Artist Galen Mercer lives along the Battenkill in West Arlington, Vermont. Canadian by birth, he’s the grandson of two painters and the son of another, so it’s kind of in his blood. Here are three of his most recent works. He describes the project this way:
Painting Quebec’s Gaspé Peninsula over the years, color continues to increase on my palette and these recent scenes are characteristic. The broad nature of the rivers and their steep-walled valleys mean contrasts are more acute, shadows more interesting and effects of atmosphere more varied than in most other places I visit. Among the prevalent cool tones are found many rich and warm shades–ochre and tannin stained riverbeds glowing beneath the sun, luminous trunks of cedar and spruce which draw attention to the slopes, mountain ridges catching and gathering the first or the last light of day.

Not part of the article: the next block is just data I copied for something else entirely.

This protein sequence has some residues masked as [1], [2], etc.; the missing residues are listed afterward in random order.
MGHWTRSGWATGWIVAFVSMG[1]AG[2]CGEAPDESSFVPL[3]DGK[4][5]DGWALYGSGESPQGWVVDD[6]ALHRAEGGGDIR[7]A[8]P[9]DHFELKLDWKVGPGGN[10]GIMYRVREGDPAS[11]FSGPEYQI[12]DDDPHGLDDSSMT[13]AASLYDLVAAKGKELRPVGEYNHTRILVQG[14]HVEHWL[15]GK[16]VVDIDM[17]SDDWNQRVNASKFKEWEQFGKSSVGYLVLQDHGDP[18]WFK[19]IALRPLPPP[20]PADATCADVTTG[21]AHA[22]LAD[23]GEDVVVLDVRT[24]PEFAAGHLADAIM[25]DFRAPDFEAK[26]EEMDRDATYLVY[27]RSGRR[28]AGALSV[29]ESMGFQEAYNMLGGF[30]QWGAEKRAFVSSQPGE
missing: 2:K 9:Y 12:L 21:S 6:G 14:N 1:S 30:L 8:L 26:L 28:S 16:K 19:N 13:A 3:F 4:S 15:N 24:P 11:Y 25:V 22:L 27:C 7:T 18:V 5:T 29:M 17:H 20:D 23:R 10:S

These latest works are rather various in theme, with an overview (or “souvenir,” as 19th century landscape painters referred to them) of the expansive and marvelous Baie des Chaleurs, a color study of a guide’s canoe, encountered traveling upriver one day along the Cascapedia (in fierce, noon glare the register was high enough that the boat’s forest green exterior seemed nearly white) and a large painting depicting early morning anglers and the strange things dawn and shifting fog does to transform color, light and the shadowy masses of mountains. We’ve all been there . . . .